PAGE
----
He certainly didn’t look like much of a ballplayer. He lacked the classic physique of a DiMaggio or an Aaron, but with a bat in his hands he became a baseball Toscanini, a maestro who could orchestrate his base hits with a flick of his wrists. Tony Gwynn was arguably the best pure hitter of a baseball since Ted Williams, or maybe since Ty Cobb. The baseball world and the rest of the world mourns his untimely passing. Statistics tell only so much of the Tony Gwynn story, but they tell a lot. Fifteen times an All-Star, a consensus first ballot Hall of Famer, 3,000 hits, a lifetime .338 hitter in an era when the long ball was too much celebrated. Think of this: 19 straight years batting at least .300. When Gwynn lead the National League in hitting in 1985 he went to the plate 675 times and struck out 23 times. Amazing/Marc Johnson, The Johnson Post. More here. (AP file photo: San Diego Padres' Tony Gwynn and daughter Anisha, then 14, celebrate Gwynn's 3,000th hit during a ceremony before a game on Aug. 13, 1999)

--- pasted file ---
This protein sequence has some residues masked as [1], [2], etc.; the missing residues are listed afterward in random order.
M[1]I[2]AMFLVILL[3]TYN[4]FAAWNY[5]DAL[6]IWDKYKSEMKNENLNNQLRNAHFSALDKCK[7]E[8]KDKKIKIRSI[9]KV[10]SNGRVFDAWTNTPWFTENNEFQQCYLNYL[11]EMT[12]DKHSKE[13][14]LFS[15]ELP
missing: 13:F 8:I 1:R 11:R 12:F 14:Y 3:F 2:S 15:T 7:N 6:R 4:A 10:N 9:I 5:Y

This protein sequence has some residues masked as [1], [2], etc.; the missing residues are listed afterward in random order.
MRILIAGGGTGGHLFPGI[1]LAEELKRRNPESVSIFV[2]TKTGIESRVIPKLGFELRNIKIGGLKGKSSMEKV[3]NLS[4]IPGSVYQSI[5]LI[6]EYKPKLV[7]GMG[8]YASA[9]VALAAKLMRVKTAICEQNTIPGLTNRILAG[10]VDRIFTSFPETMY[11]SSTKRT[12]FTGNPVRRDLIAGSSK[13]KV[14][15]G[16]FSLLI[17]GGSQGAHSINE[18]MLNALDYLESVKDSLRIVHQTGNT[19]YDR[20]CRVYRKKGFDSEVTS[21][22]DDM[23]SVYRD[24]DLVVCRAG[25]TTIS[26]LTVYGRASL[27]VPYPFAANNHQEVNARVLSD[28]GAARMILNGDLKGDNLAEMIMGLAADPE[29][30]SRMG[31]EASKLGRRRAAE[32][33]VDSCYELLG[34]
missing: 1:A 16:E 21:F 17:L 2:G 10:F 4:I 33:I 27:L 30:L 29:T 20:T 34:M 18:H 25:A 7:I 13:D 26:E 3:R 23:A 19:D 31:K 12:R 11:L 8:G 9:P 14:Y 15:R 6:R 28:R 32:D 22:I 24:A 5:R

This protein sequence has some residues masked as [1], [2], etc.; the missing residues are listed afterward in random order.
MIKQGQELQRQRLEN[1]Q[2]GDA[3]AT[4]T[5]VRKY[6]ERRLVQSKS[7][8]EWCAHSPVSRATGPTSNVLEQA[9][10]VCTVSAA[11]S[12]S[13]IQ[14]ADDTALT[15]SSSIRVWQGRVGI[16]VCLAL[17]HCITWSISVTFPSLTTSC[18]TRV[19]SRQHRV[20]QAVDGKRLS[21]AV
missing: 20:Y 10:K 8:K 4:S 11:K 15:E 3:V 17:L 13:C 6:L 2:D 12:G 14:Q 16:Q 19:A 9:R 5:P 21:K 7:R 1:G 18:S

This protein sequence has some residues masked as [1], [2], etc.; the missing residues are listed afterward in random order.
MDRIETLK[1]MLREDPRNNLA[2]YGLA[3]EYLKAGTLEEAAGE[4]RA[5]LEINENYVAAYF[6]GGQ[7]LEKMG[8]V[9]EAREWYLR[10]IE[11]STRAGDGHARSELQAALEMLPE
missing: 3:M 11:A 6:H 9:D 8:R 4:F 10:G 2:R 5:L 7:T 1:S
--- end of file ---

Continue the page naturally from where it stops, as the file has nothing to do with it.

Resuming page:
Question: Who do you consider to be the best living, former MLB player?